Pay compensation to climate-vulnerable countries: FM to developed countries

Bangladesh called on developed countries – responsible for the world’s highest carbon emissions rates – to compensate poorer nations for the loss and damage suffered by climate change.

In an interview with ITV News, Foreign Minister Dr AK Abdul Momen said it was fair and equitable for these big countries to pay compensation because they are the ones who abuse resources and waste planet Earth.

The G20, which is made up of most of the world’s largest economies, accounts for over 80% of global carbon emissions.

Meanwhile, developing countries like Bangladesh often emit the lowest amounts of global emissions, but are forced to bear the disproportionate wrath of climate change.

Bangladesh is only responsible for 0.4% of the planet’s total carbon emissions, but loses around 2% of its GDP per year due to extreme weather events, according to ITV News.

So far, six million Bangladeshis have been displaced due to climate change and by 2050 the country fears that 17% of its coastline will disappear underwater, creating 30 million climate refugees.

“This is an existential problem for Bangladesh,” Momen said, adding that the problem of climate change is not a national problem, not a regional problem, it is a global problem. “We must all work together in collaboration and in partnership to save this planet.”

Bangladesh currently chairs the Climate Vulnerable Forum (CVF), a global partnership of 48 countries disproportionately affected by the consequences of global warming.

The group was formed in part to hold industrialized countries to account for their contributions to climate change.

The Foreign Minister explained that the CVF, under the leadership of Prime Minister Sheikh Hasina, will push for a number of political commitments at the United Nations climate summit, which will take place in less than two months.

These include endorsing the commitments to reach the 1.5 ° C warming limit by 2030, as set out in the Paris agreement in 2015, and putting pressure on rich countries to they are delivering on their climate finance pledge to invest $ 100 billion per year from 2020 to 2025 to help climate-vulnerable countries.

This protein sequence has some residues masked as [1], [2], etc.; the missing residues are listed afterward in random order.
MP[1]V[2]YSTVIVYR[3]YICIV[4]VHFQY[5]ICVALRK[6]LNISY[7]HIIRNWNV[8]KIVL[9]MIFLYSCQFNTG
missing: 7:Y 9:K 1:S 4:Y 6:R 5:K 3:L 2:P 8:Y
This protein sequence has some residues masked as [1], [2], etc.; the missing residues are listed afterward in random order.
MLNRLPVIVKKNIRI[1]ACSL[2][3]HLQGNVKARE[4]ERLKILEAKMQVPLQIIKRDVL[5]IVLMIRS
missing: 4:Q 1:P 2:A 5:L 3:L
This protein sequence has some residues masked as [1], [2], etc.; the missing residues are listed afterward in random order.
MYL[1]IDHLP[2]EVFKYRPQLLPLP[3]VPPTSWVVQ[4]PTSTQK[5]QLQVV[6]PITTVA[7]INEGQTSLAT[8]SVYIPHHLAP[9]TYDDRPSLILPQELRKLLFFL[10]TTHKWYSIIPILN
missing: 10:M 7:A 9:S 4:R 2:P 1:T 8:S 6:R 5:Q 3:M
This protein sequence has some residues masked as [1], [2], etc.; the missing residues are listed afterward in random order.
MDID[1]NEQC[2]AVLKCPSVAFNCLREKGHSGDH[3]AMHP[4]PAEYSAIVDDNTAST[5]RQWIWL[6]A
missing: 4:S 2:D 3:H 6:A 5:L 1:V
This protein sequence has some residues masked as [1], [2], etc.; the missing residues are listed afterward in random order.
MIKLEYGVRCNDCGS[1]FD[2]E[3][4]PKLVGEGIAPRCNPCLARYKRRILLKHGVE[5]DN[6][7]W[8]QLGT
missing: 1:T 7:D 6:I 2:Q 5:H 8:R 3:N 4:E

The issue of “loss and damage” will feature prominently on the CVF agenda at the Summit. Although it lacks a clear definition, it generally refers to the negative impacts of climate change often felt by developing countries.
The Climate Summit – COP26 – is due to take place in Glasgow in November.

Professor Saleemul Huq, director of the International Center for Climate Change and Development in Dhaka, told ITV News that although the loss and damage has been felt by developing countries for decades, the issue is only starting slowly. to be addressed.

“Countries like Bangladesh and other developing countries have been hit by extreme weather conditions, no doubt influenced by climate change for years and no one seemed to care,” he said.

The UK became the first G7 country to enshrine in law a commitment to achieve zero net greenhouse gas emissions by 2050.

COP26 President-designate Alok Sharma urges other countries to follow suit, but Bangladesh says if the UK and other developed countries cannot provide the necessary technological and financial support, they will not be able to s ” commit to reaching net zero by mid-century.

Sharma said: “COP26 is our last best hope to avoid the worst effects of climate change, and we cannot afford to fail.”

Dr Momen told ITV News the summit was an opportunity “to help save this planet”.

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